Why did anti-Sikh riots break out in 1984?

Slaughter in the Golden Temple

"In the morgue of the 600,000-inhabitant city of Amritsar, soldiers piled the bodies in large piles. In the hospital, too, garbage trucks unloaded mountains of corpses. If life was still moving under the bodies bleeding from many wounds, no doctor cared for the wounded. Soldiers gave him that Then the dead were piled in piles of 50 on piles of wood and burned. ",

... Der Spiegel quotes eyewitnesses to the storming of the holy of holies of the Sikh religion, the Golden Temple of Amritsar, by the Indian army. The result of the slaughter: several hundred soldiers killed and up to 5,000 victims on the part of the Sikhs. It was the tragic escalation of a battle of strength between militant Sikh groups and the Indian government, whose roots lie in the division of the Indian subcontinent by the British in 1947.

The homeland of the Sikhs, the rich and fertile region of Punjab, was torn apart, hundreds of thousands of Sikhs fled the new Islamic state of Pakistan to India. During these troubled times, the vision of a separate independent state called Khalistan on Indian soil germinated among the Sikhs.
The Sikhs demanded more religious independence, the annexation of Sikh communities in other provinces to the Punjab and a fairer distribution of water resources. In the 1970s, Sikh organizations were formed that no longer shied away from violence. They soon openly called for an independent state in the Punjab. Their spiritual leader became the farmer's son Jarnail Singh Bhindranwale, who preached from village to village.

In 1982 the dispute between the radical Sikhs and the government escalated. Bhindranwale and his armed companions holed up in the temple area of ​​Amritsar. In early June 1984, Bhindranwale gave a final interview.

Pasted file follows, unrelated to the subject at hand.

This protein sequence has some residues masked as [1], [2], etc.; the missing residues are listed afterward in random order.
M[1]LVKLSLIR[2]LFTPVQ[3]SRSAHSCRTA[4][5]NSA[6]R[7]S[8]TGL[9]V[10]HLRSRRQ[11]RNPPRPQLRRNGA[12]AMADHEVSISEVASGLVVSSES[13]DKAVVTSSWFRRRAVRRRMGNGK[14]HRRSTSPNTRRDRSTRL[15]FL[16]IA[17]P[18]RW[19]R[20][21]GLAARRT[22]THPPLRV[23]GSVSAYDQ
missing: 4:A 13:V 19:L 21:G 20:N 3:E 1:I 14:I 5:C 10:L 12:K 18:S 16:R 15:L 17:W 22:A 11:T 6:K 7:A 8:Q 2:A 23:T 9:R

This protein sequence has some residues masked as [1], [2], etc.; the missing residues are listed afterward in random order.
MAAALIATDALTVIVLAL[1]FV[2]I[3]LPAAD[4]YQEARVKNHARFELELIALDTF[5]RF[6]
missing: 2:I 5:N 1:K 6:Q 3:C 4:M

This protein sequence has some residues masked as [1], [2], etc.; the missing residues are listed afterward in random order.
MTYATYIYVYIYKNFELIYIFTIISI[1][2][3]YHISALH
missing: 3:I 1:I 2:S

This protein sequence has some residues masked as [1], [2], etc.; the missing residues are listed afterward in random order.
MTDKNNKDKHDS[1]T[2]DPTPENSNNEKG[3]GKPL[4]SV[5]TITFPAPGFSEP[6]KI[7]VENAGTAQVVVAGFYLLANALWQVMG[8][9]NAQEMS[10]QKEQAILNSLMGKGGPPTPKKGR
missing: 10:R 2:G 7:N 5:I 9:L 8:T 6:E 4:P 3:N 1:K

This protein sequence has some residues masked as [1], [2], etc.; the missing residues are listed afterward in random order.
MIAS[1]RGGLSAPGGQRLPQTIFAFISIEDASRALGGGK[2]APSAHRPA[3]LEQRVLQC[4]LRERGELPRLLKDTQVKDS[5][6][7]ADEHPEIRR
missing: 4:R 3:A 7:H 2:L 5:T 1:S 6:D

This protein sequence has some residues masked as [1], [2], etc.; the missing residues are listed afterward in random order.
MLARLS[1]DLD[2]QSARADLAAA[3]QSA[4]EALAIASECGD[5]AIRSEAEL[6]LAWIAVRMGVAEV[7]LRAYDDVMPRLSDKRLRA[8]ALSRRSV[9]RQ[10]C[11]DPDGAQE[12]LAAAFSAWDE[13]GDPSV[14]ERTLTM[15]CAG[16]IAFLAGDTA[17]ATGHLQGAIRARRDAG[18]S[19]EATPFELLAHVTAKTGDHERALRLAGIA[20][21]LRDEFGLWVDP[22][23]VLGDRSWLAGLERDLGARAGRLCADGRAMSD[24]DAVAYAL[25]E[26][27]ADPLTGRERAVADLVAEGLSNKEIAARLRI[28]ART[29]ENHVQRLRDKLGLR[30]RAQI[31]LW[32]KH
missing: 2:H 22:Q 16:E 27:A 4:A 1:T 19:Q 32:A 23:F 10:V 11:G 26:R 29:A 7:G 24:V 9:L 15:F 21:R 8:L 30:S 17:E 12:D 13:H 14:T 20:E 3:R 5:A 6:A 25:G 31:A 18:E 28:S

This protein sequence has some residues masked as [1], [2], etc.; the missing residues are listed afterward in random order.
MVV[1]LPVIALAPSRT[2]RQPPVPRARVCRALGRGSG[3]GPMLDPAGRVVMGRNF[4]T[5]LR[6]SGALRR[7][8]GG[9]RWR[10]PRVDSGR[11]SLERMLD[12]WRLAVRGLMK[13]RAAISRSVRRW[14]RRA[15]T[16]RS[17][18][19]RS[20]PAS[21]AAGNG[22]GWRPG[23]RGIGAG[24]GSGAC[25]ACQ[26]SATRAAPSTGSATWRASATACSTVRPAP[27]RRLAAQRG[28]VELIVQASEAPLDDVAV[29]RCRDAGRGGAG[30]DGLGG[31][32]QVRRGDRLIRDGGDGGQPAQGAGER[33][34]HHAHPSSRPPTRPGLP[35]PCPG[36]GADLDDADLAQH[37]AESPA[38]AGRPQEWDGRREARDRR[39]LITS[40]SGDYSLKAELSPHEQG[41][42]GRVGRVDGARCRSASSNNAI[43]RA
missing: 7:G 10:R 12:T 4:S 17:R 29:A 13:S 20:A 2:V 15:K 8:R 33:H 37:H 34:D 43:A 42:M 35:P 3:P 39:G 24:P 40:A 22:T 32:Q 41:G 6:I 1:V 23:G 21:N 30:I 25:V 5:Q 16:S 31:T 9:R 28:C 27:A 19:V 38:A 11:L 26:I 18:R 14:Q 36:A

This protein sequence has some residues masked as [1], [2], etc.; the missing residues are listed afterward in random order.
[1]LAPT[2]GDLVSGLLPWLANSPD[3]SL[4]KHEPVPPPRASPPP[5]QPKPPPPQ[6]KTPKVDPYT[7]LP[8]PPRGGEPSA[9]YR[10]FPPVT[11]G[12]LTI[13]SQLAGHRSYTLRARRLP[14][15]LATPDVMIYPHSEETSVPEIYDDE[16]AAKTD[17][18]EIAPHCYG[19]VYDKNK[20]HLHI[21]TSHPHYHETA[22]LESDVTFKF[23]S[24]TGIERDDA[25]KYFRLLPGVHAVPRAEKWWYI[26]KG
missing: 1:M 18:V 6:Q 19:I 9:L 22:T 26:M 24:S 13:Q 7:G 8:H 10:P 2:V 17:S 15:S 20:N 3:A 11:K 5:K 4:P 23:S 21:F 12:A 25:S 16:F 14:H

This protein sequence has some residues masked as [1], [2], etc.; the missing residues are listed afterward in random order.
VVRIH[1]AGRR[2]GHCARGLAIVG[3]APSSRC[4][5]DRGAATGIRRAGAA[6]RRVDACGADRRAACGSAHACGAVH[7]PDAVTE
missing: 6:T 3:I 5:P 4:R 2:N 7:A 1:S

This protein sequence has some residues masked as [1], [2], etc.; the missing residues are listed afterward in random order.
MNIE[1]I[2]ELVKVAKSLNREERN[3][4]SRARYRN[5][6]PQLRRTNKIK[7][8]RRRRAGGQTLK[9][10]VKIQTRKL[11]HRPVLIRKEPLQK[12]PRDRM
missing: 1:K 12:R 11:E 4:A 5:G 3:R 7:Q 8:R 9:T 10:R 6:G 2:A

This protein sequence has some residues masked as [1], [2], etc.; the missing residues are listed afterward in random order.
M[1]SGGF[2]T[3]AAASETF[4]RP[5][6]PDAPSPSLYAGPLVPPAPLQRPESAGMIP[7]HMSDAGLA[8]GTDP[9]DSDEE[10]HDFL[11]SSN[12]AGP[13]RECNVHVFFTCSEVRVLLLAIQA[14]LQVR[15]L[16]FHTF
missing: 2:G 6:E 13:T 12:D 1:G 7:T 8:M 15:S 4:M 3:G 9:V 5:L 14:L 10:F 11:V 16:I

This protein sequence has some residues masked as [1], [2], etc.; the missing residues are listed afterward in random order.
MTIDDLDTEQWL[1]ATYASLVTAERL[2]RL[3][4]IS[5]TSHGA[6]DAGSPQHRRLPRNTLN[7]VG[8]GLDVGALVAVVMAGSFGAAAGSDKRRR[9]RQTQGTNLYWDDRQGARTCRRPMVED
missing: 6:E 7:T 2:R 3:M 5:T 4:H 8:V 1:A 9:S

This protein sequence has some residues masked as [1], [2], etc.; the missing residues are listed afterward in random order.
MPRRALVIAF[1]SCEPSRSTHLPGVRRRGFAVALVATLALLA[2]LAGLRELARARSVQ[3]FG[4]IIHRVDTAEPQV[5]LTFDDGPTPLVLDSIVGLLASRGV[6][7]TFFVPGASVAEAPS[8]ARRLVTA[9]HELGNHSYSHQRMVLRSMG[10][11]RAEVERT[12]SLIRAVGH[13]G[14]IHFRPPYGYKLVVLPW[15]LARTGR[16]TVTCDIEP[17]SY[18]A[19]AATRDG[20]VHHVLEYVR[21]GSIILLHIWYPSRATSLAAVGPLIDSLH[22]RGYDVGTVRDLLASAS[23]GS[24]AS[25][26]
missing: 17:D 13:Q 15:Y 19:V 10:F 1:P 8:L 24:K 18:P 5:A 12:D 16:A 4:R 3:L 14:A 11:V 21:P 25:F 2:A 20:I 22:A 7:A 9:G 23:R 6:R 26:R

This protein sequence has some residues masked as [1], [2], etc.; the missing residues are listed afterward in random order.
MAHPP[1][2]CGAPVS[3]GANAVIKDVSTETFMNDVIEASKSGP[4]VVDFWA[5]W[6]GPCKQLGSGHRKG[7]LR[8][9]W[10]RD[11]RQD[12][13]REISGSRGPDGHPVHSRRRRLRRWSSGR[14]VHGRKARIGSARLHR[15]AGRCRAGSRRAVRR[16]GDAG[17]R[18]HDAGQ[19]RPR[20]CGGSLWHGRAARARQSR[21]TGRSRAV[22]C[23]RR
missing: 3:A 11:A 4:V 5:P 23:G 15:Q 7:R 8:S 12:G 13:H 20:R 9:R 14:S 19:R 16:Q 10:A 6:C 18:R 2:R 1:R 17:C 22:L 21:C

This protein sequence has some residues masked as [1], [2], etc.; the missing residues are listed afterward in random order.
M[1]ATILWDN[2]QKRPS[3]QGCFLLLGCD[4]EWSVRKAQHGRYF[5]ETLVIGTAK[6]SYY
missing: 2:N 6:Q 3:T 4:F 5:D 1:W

“Are you a saint? / No, I'm a Sikh, I have nothing on politics. / Why are you fighting? / To break the chains of slavery that strangle us. / How far will you go? / As far as I am
have to go."

Prime Minister Indira Gandhi could not stand by and watch the goings-on of the militant Sikhs. In the upcoming elections she threatened to be punished by the majority of the Hindus. Days before the storm on the night of June 5th to 6th, 1984, the entire province of Punjab was completely cordoned off. It was only two weeks later that ARD correspondent Rainer Wolfgramm was able to get a picture on site.
Wolfgram:

"When you saw afterwards what ammunition, weapons and equipment was actually hidden in this golden temple complex, you can only be amazed that there was not even more in the air. So there were tons of guns, there were tons of homemade bombs, there were hand grenades. "

The actual Golden Temple of Amritsar, picturesquely situated in the middle of an artificial basin, was only slightly damaged. Bhindranwale had holed up with his followers in the sanctuary "Akal Takht" opposite, which was perforated by machine gun fire. Bhindranwale himself was killed by 70 bullets.

It was a traumatic event for the Sikh community. Their vision of their own state sank into a bloodbath. But it was much more serious that Sikhs had shot at Sikhs, that a Sikh had commanded the action. Every fifth officer in the Indian army was and is still a Sikh today. Riots broke out across the country. Numerous Sikh soldiers mutinied, Sikh officials resigned from their offices. On October 31, 1984, Prime Minister Indira Gandhi was murdered by her own Sikh bodyguards in revenge for Amritsar. As a result, angry Hindus attacked the Sikhs.
In the Tagesschau of November 4, 1984 it says:

"After the riots last night, Delhi offered a picture of devastation. The mutilated corpses of Sikhs are found again and again. Over 200 dead have been counted in the Indian capital alone. Eyewitnesses report unimaginable atrocities. Sikhs were beaten to death with iron bars or burned alive. "

About 3,000 Sikhs were murdered across the country in the first days of November 1984. The conflict between Hindus and Sikhs smoldered for a few more years. But the uprising was not a mass movement. Soon they remembered the traditionally good relationship. There has long been no talk of a Sikh state of its own.